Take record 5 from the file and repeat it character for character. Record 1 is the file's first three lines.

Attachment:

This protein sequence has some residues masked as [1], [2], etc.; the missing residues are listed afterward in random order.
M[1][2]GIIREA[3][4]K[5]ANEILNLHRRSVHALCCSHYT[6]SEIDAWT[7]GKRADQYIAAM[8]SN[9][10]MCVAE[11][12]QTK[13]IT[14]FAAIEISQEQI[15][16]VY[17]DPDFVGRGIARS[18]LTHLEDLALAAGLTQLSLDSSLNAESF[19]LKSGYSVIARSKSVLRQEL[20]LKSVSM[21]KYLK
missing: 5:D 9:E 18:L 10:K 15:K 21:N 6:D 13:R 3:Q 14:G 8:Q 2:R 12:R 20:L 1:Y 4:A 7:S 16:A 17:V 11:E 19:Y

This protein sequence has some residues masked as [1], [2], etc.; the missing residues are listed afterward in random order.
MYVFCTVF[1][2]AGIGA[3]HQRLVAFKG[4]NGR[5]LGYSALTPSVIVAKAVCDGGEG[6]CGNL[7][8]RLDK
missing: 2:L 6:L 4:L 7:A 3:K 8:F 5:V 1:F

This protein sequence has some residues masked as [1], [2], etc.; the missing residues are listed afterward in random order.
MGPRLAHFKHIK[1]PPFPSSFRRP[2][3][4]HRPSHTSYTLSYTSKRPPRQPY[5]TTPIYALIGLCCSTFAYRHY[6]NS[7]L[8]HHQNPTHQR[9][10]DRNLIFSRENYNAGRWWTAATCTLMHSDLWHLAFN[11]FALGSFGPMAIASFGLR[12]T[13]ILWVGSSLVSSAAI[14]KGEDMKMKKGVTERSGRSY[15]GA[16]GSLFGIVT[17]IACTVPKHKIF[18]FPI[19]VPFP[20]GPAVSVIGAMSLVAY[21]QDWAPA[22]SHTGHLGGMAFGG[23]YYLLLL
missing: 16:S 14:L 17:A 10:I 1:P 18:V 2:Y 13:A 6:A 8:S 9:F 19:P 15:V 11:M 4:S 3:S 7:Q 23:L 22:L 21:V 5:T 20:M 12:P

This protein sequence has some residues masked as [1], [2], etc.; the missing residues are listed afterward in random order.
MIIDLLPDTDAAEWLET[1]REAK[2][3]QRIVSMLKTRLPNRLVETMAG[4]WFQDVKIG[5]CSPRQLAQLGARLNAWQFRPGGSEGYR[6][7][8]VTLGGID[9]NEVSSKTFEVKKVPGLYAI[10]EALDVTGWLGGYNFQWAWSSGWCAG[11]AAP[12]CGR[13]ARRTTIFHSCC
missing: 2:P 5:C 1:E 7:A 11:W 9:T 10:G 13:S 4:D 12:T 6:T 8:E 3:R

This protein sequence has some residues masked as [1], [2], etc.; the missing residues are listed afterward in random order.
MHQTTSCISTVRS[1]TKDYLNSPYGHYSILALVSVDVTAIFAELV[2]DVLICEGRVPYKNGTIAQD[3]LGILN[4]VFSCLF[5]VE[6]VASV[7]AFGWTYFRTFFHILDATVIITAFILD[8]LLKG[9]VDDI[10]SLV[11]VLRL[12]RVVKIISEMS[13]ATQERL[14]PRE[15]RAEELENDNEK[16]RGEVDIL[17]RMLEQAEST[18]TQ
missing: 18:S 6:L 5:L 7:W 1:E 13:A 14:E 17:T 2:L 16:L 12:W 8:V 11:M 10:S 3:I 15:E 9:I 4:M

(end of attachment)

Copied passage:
This protein sequence has some residues masked as [1], [2], etc.; the missing residues are listed afterward in random order.
MHQTTSCISTVRS[1]TKDYLNSPYGHYSILALVSVDVTAIFAELV[2]DVLICEGRVPYKNGTIAQD[3]LGILN[4]VFSCLF[5]VE[6]VASV[7]AFGWTYFRTFFHILDATVIITAFILD[8]LLKG[9]VDDI[10]SLV[11]VLRL[12]RVVKIISEMS[13]ATQERL[14]PRE[15]RAEELENDNEK[16]RGEVDIL[17]RMLEQAEST[18]TQ
missing: 18:S 6:L 5:L 7:W 1:E 13:A 14:E 17:T 2:L 16:L 12:W 8:V 11:M 10:S 3:I 15:E 9:I 4:M